Things I Learned from Americanah

When I first picked up Chimamanda Adiche’s novelĀ Americanah, I didn’t think I would like it. It’s long. It’s kind of heavy. And I wasn’t all that enticed by the summary on the back cover. But a professor of mine recommended it, so I picked it up.

I was hooked on the first page. And I learned a couple important lessons that are pushing my own writing to another level.

First, Adiche starts talking about race on the first page. The main character’s blog is titled “Raceteenth or Various Observations About American Blacks (Those Formerly Known as Negroes) by a Non-American Black.” She’s explicit on her thoughts about race throughout the novel. There’s no need for political correctness. No thought for offending readers. The protagonist is simply sharing her experience, as it relates to race. This takes boldness and courage–something I’d been searching for as I work on my book.

Second, characters have to make mistakes. Ifemelu, the protagonist, makes a huge mistake that sets her life on a completely different track after she arrives in America. I knew the mistake was coming. I could sense it. But at the same time, I have a hard time letting my characters make mistakes. I think I love them like a reader instead of live a writer, sometimes. ButĀ Americanah taught me that mistakes are crucial not only to keep readers interested but also for character growth. Mistakes are how we grow in real life so why would I think my characters would be any different?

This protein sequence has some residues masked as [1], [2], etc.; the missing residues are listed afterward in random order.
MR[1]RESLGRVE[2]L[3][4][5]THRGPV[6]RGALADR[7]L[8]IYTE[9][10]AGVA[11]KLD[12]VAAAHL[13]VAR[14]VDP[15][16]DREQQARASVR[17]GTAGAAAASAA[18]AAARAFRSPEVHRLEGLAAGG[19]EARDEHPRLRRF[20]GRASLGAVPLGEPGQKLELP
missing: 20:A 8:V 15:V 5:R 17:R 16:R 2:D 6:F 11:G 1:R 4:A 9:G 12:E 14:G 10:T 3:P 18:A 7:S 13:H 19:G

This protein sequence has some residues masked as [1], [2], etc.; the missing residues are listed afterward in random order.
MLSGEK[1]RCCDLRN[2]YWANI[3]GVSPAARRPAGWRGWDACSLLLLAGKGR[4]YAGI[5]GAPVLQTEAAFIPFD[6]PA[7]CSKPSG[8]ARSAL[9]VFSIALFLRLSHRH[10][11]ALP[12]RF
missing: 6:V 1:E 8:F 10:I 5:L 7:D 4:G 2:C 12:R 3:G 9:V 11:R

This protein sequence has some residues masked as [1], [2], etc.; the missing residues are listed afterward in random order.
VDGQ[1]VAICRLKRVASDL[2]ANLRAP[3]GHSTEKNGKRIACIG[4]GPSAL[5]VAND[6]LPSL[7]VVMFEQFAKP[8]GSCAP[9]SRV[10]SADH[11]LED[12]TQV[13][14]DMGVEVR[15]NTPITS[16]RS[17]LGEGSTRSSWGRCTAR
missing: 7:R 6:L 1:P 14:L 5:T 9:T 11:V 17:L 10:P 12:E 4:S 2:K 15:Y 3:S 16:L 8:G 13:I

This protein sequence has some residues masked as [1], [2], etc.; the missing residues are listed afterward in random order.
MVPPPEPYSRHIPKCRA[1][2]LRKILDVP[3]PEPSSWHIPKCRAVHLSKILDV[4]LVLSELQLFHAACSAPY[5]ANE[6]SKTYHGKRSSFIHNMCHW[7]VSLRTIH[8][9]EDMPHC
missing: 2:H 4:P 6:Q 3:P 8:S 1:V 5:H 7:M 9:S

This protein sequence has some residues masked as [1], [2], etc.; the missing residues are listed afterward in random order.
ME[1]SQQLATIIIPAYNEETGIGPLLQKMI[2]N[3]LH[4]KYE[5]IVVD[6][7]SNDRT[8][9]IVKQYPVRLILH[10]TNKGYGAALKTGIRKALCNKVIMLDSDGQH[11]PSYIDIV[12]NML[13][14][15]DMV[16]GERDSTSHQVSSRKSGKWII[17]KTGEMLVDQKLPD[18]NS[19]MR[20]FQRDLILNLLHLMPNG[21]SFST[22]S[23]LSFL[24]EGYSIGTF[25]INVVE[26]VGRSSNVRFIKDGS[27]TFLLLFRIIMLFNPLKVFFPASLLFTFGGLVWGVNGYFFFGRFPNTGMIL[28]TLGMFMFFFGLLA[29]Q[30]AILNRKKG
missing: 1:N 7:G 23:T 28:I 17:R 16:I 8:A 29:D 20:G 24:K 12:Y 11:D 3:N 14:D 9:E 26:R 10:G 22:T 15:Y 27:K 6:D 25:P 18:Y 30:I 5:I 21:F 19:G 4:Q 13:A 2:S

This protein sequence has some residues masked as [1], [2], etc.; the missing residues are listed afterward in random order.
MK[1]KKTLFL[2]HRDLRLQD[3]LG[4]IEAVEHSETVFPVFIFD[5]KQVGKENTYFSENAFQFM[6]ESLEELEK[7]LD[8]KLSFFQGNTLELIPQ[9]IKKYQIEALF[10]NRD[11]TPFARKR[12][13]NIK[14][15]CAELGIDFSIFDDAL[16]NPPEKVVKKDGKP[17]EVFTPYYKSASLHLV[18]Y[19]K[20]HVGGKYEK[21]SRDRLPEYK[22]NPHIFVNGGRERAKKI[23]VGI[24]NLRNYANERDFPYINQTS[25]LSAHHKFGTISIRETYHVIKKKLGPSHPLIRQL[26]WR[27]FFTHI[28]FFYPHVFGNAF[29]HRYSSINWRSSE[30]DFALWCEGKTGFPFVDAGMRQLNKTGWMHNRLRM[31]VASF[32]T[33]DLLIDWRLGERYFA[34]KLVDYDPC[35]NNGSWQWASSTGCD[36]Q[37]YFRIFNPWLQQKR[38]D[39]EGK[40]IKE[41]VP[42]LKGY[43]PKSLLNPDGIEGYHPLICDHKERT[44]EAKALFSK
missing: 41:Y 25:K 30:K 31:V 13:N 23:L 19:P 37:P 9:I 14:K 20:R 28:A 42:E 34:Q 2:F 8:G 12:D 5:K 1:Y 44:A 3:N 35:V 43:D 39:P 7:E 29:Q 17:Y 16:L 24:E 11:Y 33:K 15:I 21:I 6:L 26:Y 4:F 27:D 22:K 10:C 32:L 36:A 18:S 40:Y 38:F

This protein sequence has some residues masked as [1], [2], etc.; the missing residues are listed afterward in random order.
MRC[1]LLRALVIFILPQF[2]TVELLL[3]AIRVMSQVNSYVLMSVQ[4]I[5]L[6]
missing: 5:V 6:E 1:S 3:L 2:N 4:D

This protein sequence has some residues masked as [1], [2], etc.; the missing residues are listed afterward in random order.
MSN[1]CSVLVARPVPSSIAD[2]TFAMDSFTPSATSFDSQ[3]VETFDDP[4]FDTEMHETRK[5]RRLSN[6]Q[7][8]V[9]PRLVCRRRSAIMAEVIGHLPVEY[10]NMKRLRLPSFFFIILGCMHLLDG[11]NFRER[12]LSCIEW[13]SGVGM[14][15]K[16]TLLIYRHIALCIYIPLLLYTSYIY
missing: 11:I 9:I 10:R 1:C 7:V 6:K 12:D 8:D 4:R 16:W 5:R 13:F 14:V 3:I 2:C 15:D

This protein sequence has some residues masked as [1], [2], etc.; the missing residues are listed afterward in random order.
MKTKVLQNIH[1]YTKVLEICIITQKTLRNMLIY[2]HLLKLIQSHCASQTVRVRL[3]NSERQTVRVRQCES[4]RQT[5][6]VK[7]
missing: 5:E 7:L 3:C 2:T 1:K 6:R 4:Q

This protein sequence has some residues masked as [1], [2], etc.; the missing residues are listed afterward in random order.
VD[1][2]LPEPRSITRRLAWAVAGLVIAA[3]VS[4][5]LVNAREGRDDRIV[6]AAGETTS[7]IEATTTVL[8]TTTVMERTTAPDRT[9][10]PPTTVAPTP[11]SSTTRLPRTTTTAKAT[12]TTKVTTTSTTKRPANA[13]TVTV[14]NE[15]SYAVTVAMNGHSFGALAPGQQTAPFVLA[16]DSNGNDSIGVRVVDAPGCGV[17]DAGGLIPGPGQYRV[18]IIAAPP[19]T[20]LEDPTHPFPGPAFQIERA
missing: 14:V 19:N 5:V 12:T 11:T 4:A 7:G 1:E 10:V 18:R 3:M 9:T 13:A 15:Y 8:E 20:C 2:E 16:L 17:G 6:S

This is definitely a book I’m going to have to read more than once. It’s so rich, so full of intelligent craft and a gripping, raw story.

What are you reading?